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Trudy Rubin writes a column, Worldview, for the newspaper The Philadelphia Inquirer. I always look forward to her writing, because she is objective about whatever her subjects. She gets much of her information by being present and in touch with both the leaders and the common people of the nations she writes about. And she is non-partisan. I have no idea what religion, if any, she belongs to. But I do believe that she is pursuing God’s will through her writing. When I read her columns I often hear about bad news in the world. But then I almost always hear some good news in the midst of bad news. I hear about hope in and for places around the world where there seems to be no hope.
Recently her column dealt with the issue of the severe problems that women are facing in the world, with emphasis on the Middle East, and especially Afghanistan. I’m not going to retell everything she wrote. I’m just giving a few examples of hope fulfilled in and through the lives of some women she wrote about.
* Zin Mar Aung – She served 11 years of a 28 year sentence for handing out student pamphlets in support of Burmese opposition leader and Nobel prize winner Aung San Suu Kyi. Her life during those years must have looked hopeless. But today she trains women in political activism in hopes they can gain a role in politics and in peace talks with rebel minorities. In other words, as a person whose hopes for freedom were fulfilled, she is now helping to develop and share that hope with others.
* Claudia Paz y Paz – During a period of violence and civil war in her nation, she personally confronted those who were engaged in the murder of women (femicide). That took a great deal of courage and hope. And her hopes were fulfilled. Today she is the Attorney General of Guatemala, offering hope for women in and beyond her own nation.
* Nargis Nehan – She engaged in activism in a nation in which women are expected to do what they are told, and not speak out about the rights and treatment of women, or anything or anyone else, for that matter. She founded a non-governmental organization in her nation (Afghanistan) which works toward peace and democracy. Since the Taliban were removed from the control of her nation, some of the positive results (hopes fulfilled) affecting women include:
1. Life span of Afghan women has greatly increased
2. Maternal mortality has dropped
3. 3 million girls have attended school (up from zero)
4. Women can now work and go to university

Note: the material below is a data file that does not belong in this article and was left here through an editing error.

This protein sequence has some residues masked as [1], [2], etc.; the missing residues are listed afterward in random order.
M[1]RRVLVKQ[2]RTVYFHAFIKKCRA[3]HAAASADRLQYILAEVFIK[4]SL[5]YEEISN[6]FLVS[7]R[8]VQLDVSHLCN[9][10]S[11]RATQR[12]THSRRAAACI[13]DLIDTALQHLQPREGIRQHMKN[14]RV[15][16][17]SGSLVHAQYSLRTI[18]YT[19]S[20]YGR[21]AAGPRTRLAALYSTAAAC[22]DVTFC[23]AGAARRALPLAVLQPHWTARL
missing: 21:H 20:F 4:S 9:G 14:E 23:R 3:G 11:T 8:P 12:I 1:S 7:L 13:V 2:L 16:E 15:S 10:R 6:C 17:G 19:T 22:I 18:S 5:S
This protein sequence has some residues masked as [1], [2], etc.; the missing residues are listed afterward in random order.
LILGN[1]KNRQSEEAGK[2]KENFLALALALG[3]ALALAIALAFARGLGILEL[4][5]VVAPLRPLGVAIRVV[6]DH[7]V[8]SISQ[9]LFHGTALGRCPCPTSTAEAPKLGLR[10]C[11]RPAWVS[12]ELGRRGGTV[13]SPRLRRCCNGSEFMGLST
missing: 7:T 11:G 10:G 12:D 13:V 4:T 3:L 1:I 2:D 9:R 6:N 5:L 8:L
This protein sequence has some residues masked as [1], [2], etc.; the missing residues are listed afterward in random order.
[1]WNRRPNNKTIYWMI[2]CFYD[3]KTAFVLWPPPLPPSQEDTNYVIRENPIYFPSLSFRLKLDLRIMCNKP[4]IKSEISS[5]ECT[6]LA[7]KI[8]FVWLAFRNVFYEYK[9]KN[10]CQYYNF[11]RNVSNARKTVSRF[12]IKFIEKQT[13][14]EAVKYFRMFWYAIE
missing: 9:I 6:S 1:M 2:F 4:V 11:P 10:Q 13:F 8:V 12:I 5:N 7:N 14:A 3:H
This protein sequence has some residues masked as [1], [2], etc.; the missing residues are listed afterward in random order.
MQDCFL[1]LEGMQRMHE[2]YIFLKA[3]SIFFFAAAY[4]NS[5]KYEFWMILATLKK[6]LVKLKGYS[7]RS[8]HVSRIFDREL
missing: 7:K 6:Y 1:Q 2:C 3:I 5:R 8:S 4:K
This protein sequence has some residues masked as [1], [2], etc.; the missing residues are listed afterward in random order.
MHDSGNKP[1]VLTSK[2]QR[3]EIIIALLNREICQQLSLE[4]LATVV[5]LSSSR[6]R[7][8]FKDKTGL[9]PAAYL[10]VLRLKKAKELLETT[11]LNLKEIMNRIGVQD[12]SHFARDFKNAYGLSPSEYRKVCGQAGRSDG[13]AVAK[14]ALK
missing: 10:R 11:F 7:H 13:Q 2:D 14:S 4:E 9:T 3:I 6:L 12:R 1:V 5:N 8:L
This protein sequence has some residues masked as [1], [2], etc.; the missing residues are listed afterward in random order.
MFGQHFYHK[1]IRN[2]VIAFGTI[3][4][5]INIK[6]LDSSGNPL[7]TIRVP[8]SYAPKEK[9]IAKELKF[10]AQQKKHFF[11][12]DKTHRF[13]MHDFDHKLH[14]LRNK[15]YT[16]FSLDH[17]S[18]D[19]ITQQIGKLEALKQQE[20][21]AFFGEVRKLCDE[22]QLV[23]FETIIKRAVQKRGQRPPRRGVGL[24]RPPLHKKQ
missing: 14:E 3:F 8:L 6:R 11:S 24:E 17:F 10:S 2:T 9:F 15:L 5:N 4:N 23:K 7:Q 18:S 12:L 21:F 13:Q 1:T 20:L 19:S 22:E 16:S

Her concern, and that of many other Afghan women, as expressed to columnist Rubin, is the fear that all of this will be taken away as the USA and allied forces reduce their presence in Afghanistan. It seems to me that this is a real concern, regardless of whether the nation is controlled by the Taliban or the present Karzai regime. She tells columnist Rubin that the women of Afghanistan “…can’t believe the international community and the United States will allow that to happen. On the one hand, they fear; on the other , they hope”.
I too, have my fears and hopes concerning Afghanistan. Every time I hear the bad news that more of our military people have been killed, I say to myself that we have to get our people out of there as quickly as possible. At the same time, when I think that our departure might well open the way to the return of the old ways concerning treatment of women, rather than for further improvement, I find myself saying that we really need to be there. But as I read the quotation above, from Nargis Nehan, I notice that for her, the last word is not fear – the last word is hope. Neither columnist Trudy Rubin or activist Nargis Nehan know it, but God has used both of them, and others like them, to inspire me to trust that God will, in his time and his way, assure that those hopes will be fulfilled.
Grace and peace, Ray
Thanks for your attention. We look forward to hearing your comments about our web-site. We also invite you to send us stories of your experiences and observations of present hopes and hope fulfilled, so we can spread them around the world via this web-site. This is one way we can all join together to help keep hope alive.
May God be with you,
Patty and Ray